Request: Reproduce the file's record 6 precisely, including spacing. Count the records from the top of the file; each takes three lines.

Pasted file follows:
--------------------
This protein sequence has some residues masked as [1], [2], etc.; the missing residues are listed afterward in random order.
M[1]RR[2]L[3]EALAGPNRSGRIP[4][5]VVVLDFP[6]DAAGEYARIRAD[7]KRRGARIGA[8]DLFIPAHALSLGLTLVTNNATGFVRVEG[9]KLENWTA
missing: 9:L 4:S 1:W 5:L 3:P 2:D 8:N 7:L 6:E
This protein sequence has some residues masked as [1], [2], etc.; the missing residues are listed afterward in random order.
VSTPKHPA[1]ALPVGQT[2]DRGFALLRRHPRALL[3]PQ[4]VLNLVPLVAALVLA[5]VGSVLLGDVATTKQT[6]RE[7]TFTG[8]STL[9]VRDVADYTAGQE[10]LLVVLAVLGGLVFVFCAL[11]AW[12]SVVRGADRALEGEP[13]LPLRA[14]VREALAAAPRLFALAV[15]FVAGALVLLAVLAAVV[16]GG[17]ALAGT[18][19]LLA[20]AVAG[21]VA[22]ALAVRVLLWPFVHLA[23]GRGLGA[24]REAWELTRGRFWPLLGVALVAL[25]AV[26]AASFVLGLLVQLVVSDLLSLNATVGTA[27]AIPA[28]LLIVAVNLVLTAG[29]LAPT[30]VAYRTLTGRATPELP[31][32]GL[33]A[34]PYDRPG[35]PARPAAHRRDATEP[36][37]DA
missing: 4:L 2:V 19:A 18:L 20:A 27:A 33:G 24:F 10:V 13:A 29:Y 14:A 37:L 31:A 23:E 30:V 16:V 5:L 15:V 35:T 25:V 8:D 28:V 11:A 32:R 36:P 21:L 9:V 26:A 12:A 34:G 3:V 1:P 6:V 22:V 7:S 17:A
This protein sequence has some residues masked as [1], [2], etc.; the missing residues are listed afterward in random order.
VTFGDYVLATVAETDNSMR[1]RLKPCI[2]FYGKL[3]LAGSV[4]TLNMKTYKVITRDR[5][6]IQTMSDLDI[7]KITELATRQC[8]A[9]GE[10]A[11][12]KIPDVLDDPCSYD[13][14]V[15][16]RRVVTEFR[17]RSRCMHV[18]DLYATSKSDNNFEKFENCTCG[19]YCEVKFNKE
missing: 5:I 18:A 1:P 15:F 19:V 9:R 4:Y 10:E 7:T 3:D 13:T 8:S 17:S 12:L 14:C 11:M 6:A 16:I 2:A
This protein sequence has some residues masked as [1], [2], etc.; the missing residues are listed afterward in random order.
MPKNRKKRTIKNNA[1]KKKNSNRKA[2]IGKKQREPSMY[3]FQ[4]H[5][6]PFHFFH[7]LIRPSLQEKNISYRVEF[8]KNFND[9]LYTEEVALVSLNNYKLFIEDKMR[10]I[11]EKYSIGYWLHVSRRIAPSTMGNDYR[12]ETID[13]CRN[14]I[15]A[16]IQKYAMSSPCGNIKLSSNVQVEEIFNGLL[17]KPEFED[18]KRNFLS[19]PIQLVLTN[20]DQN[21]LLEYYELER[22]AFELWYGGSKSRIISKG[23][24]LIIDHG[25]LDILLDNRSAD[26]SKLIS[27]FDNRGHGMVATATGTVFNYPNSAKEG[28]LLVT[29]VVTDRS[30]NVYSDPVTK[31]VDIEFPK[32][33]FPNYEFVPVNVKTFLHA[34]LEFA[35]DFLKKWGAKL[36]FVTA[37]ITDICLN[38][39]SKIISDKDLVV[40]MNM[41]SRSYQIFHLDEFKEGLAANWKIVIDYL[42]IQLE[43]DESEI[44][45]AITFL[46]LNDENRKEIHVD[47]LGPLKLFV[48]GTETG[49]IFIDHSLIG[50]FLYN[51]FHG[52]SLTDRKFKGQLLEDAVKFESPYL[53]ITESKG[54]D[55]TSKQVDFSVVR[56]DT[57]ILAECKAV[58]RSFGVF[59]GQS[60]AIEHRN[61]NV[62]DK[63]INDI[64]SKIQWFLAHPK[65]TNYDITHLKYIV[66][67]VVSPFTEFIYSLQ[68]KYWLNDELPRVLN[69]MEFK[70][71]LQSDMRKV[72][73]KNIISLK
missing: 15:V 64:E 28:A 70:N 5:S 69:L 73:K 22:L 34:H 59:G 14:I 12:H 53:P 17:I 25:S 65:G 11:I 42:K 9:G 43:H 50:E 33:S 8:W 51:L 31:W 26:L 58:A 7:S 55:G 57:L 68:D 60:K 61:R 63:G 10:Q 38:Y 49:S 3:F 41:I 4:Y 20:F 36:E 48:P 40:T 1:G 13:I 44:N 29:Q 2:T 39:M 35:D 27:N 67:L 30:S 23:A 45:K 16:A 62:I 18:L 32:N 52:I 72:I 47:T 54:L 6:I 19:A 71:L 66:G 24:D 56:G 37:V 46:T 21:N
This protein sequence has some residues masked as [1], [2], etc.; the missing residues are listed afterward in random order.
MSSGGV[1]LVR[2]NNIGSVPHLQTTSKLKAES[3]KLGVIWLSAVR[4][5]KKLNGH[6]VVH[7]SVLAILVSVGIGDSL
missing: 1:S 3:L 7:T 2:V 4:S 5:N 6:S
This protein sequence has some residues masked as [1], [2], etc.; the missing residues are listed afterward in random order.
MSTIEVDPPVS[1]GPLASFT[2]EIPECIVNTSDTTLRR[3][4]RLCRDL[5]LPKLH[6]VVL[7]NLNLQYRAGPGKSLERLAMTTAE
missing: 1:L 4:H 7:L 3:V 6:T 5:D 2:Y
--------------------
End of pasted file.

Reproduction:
This protein sequence has some residues masked as [1], [2], etc.; the missing residues are listed afterward in random order.
MSTIEVDPPVS[1]GPLASFT[2]EIPECIVNTSDTTLRR[3][4]RLCRDL[5]LPKLH[6]VVL[7]NLNLQYRAGPGKSLERLAMTTAE
missing: 1:L 4:H 7:L 3:V 6:T 5:D 2:Y